The Hum and the Shiver by Alex Bledsoe book cover
The Hum and the Shiver (2011) is the first novel in Alex Bledsoe's Tufa series. Set in the Smoky Mountains of East Tennessee, the novel builds on an old Appalachian myth, and imagines a race of mysterious, dark-haired people, known as the Tufa. Although their origins have long since been lost, the insular community of mountain folk desperately cling to the traditions of their ancestors, passing their mystic songs from one generation to the next. The novel centres on Bronwyn Hyatt, a young Tufa woman, who has recently returned from the Iraq war following a harrowing accident and abduction. Touted as a war hero by the outside world, Bronwyn is known in the Tufa community, from her teenage years, as a promiscuous hell-raiser. The plot follows Bronwyn as she recovers from her injuries, relearning the Tufa ways and dealing with old acquaintances, new suitors, and an underlying threat to both her family and the wider Tufa community.

Bledsoe stitches the Tufa's world neatly to our own, creating a patchwork reality that one can easily identify with. Indeed, the novel has much to say about our own reality; from the role America plays in the world, to the treatment of minorities and the vulnerable by those who struggle to deal with diversity and difference. At its heart though, The Hum and the Shiver is about family, tradition, and community, about making one's way in the world whilst respecting one's roots. Bronwyn provides the perfect centre point for this, a rebellious youth who feels oppressed by the weight of her family's history. The themes are universal, and the supporting characters are drawn sensitively and provide identifiable conflicts for Bronwyn, whether they are Tufa or not.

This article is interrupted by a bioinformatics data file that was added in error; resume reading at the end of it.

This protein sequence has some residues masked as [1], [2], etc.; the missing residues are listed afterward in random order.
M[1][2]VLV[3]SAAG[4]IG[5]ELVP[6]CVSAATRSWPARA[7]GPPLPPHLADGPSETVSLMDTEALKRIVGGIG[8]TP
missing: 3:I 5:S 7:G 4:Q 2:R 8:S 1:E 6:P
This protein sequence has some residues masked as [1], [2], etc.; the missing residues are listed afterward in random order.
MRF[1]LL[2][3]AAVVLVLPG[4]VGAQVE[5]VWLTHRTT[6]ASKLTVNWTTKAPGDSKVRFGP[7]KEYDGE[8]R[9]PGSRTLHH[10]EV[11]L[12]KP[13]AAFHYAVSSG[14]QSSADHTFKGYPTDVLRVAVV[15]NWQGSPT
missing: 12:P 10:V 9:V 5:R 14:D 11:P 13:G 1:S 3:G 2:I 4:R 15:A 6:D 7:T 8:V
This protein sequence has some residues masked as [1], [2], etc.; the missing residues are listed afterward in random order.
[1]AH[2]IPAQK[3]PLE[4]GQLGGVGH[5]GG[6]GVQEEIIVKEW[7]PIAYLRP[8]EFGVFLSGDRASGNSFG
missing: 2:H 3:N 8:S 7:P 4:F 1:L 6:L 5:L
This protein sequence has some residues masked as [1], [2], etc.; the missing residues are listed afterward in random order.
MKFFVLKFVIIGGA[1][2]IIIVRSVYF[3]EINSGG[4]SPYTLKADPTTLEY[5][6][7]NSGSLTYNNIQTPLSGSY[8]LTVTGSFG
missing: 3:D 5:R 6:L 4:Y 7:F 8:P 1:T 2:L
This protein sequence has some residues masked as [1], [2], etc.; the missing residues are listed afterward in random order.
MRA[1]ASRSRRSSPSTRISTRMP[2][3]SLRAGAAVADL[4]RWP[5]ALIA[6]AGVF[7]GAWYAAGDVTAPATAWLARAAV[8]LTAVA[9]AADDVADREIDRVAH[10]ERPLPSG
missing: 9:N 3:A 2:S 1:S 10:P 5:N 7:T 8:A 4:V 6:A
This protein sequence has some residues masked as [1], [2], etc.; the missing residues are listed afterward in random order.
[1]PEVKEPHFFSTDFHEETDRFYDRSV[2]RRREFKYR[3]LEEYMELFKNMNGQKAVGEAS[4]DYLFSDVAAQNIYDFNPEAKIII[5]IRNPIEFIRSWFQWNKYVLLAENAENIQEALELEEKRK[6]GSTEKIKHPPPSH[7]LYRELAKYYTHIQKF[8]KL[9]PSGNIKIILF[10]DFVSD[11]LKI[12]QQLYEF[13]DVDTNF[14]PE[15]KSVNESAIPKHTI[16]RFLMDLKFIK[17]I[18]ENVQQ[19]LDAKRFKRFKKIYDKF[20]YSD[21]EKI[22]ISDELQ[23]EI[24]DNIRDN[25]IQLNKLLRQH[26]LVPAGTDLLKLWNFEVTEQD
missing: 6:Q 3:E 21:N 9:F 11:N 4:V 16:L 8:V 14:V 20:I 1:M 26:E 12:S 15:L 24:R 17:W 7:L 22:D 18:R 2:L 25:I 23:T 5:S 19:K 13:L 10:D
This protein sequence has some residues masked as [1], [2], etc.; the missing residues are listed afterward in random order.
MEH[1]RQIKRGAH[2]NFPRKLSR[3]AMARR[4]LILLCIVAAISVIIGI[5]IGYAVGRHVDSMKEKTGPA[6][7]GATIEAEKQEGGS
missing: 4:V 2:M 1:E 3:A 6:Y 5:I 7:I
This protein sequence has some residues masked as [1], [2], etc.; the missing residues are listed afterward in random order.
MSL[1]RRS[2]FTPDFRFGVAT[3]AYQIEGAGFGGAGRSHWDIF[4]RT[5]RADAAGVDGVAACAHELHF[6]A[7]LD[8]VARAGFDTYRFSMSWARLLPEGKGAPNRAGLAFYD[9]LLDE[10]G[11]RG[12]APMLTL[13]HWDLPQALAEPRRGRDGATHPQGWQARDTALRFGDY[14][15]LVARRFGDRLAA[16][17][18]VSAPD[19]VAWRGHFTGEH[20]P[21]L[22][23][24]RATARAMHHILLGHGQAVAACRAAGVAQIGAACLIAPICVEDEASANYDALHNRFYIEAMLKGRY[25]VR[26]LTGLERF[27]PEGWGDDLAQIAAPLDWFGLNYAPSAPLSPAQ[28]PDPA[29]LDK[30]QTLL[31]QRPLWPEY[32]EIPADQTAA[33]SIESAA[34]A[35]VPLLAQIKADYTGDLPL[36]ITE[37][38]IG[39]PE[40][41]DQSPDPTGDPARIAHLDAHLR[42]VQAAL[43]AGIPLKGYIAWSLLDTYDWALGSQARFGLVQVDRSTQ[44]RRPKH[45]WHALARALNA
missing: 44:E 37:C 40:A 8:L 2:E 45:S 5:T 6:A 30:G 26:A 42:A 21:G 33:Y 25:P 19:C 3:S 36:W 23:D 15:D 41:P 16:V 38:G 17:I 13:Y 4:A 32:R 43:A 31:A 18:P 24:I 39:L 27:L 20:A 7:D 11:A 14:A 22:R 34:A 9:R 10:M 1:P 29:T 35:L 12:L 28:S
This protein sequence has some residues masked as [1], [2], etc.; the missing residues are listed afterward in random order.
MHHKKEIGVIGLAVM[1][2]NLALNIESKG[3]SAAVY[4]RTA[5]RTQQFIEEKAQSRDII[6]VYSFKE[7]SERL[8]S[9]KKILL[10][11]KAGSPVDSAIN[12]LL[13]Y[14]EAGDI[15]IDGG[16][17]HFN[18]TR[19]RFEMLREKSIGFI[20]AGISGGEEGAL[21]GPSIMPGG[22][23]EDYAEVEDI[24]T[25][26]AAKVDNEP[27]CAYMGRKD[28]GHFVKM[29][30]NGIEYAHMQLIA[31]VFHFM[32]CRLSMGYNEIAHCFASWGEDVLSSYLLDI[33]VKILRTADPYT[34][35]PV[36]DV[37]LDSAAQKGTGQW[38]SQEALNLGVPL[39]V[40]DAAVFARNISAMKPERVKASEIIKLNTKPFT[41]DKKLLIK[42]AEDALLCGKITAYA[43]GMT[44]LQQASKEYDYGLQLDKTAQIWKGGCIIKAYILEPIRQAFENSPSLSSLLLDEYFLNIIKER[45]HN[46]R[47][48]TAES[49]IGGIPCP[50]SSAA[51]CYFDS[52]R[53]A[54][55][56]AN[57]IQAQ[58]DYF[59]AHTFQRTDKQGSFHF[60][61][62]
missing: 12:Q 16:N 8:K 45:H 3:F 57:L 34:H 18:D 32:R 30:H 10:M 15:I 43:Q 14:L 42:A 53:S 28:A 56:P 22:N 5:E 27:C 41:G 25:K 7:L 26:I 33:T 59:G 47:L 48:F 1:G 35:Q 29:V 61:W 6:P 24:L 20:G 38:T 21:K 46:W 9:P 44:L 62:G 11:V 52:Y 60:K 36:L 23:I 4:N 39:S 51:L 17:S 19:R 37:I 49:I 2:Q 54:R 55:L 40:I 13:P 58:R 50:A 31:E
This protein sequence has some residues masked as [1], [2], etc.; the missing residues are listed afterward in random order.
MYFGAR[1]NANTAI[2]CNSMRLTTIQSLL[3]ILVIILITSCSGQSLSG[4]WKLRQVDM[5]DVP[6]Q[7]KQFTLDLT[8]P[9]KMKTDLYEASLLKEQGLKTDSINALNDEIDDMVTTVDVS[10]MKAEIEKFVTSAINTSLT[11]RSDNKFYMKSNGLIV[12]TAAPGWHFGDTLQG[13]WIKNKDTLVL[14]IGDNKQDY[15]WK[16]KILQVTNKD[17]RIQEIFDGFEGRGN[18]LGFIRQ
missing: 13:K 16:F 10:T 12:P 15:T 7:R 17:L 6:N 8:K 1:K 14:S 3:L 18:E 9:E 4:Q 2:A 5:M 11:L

The plot is subtly constructed, moving at a gentle pace as it creates the world of the Tufa. This is a sign of an author comfortable with his style and respectful of his audience, Bledsoe never feeling the need to contrive scenes of explosive energy to hold the attention, but instead delicately relaying a tale of intrigue and mystery. Sadly, in contrast to the measured style there are phrases that grate and sentences that are poorly constructed. These are infrequent but glaring, and inhibit the overall flow of the story. Towards the end of the novel too, some characters begin to lose shape, acting to propel the plot rather than maintaining behaviour consistent with the personality drawn for them.

In Bronwyn, Bledsoe has created an engaging character and one that many readers will be drawn to. However, although Bronwyn is portrayed as a rebel and someone who has enjoyed a wild and reckless youth, this is occasionally overdone. In particular, one finds the frequent sexual references wearing and more than that, indicative of a mild lechery on the author's part towards his provocatively created protagonist. That aside, the novel works well as an introduction to the Tufa series, and Bledsoe's subtle blend of realism and fantasy makes the work accessible to a wide audience.

I don't read a lot of fantasy, but I enjoyed this. Reality and fantasy blended together well, and the story was a subtle but enjoyable one.

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Interview: Alex Bledsoe
Alex Bledsoe is author of seven novels: The Eddie LaCrosse and Memphis Vampires series, and his latest title The Hum and the Shiver. Alex grew up in west Tennessee an hour north of Graceland (home of Elvis) and twenty minutes ... [Read More]